Members of the Ethiopian Jewish community celebrate Sigd, a state holiday in Israel since 2008

Peeling back the layers

Unlike the Ethiopian community, which preserves religious rituals that existed in the diaspora, Tel Aviv’s large Russian community is bound together by common cultural traditions such as cuisine and language. There are more than a million Russian immigrants and their descendants living in Israel, and Tel Aviv has a sizeable Russian community, with clubs, shops and restaurants that serve delicacies such as calf’s foot and caviar.

Russians in Tel Aviv keep alive traditions like Novy God, the Gregorian New Year that takes place on 1 January. Russians in Tel Aviv still enjoy secularised Christmas traditions that were permitted in the Soviet Union, such as decorative trees, gift-giving and family get-togethers.

There are dozens of subgroups within the umbrella term “Russian”. David Izaakov is a 46-year-old who begins by identifying as Russian before quickly narrowing down his background as kavkaz (Caucasian), and then Chechen. He arrived in Israel at the age of 25, served in the Israeli army and then settled in Ramat Gan, a community just outside Tel Aviv that has a sizeable Russian presence. “I am Israeli now,” he explains. “We Israelis don’t always get along, we argue about things like Sabbath restrictions and civil rights, but we make it work. All of us living here in Israel, we find a way to get along.”

Ramat Gan, a modern district just outside Tel Aviv, is home to a sizeable Russian community

Jaffa: an island of coexistence

While Tel Aviv is overwhelmingly Jewish, Arabs make up roughly a third of Jaffa’s population. About 15% of all Israeli Arabs can trace their roots back to Jaffa and these residents today reside mainly in the coastal Ajami and Jabalia neighbourhoods. Jaffa’s Arab population is primarily made up of Christians and Muslims.

Jaffa is home to Israelis who identify as Arab, Armenian, Jewish and none of the above, all living alongside one another. To this day, Jaffa remains the cultural centre of the Arab community in the Tel Aviv area. It is home to the historic Ottoman-style Hassan Bek Mosque, which, as Jaffa and Tel Aviv started to expand and encroach on each other’s territory in the early 20th century, found itself in the middle of multiple Arab-Jewish conflicts. Today, however, it remains an unwavering symbol of Jaffa’s faithful and ever-present Muslim community.

Jaffa is also home to a small group of young Orthodox Ashkenazi Jews. Similar to umbrella terms like ‘Mizrahi’ and ‘Russian’, the label ‘Ashkenazi’ refers to Jews in Israel whose ancestors lived in Europe or North America and whose customs reflect those of European Jewry.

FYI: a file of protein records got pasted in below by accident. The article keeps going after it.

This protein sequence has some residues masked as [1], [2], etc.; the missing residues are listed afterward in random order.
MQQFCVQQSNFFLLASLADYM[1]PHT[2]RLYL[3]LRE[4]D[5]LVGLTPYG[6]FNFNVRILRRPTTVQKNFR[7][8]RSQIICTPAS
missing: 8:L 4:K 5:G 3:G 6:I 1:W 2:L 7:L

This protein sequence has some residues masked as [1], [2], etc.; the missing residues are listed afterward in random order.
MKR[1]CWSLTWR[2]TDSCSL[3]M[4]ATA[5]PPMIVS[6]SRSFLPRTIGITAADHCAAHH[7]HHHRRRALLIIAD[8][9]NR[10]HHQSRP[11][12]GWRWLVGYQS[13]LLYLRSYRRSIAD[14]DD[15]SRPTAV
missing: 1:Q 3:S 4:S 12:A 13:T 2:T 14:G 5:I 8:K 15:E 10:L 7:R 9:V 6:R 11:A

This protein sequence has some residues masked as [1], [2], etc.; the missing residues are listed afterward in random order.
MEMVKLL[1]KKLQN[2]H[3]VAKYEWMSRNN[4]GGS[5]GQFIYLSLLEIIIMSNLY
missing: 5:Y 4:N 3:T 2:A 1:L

Hassan Bek Mosque, once at the centre of the Arab–Jewish conflict, is today considered a symbol of the Muslim community in Jaffa

There are also other minority groups living in the city, such as Armenian Christians, whose monastery, Saint Nicholas Church, is located in the old city of Jaffa and is frequented by Armenian Christians from all over the city. Jaffa is also home to more recent immigrants to Israel, primarily from Eritrea and Sudan.

Shira and Tuvya Friedlander are a Jewish couple who live in Jaffa with their two young children. Shira works as a clown in a Jerusalem hospital and grew up observing Jewish holidays and maintaining Orthodox traditions. Tuvya arrived in Israel from South Africa a decade ago, studying Jewish texts in an Orthodox yeshiva before joining the Israeli army when he officially immigrated. After living in the northern city of Haifa for several years, the Friedlanders moved to Jaffa when Tuvya took a job as a civil engineer for the military at its main headquarters.

“Our neighbourhood in general is very mixed,” notes Shira. “In our preschool there are Jewish and Muslim children; our daughter is learning Arabic. We love what the city has to offer – the old flea market, the music, the theatre – the streets are filled with people and life. In our synagogue here, it is also a big mix. We have everything from young families that moved here from Hebron to people from the LGBT community. Everyone is accepted and prays together,” she explains.

“I don’t like to be put in a box, which is what happens in certain areas of Tel Aviv, where for instance there are concentrations of French immigrants, Italian immigrants and other groups. In Jaffa, the mix of different types of people creates freedom.”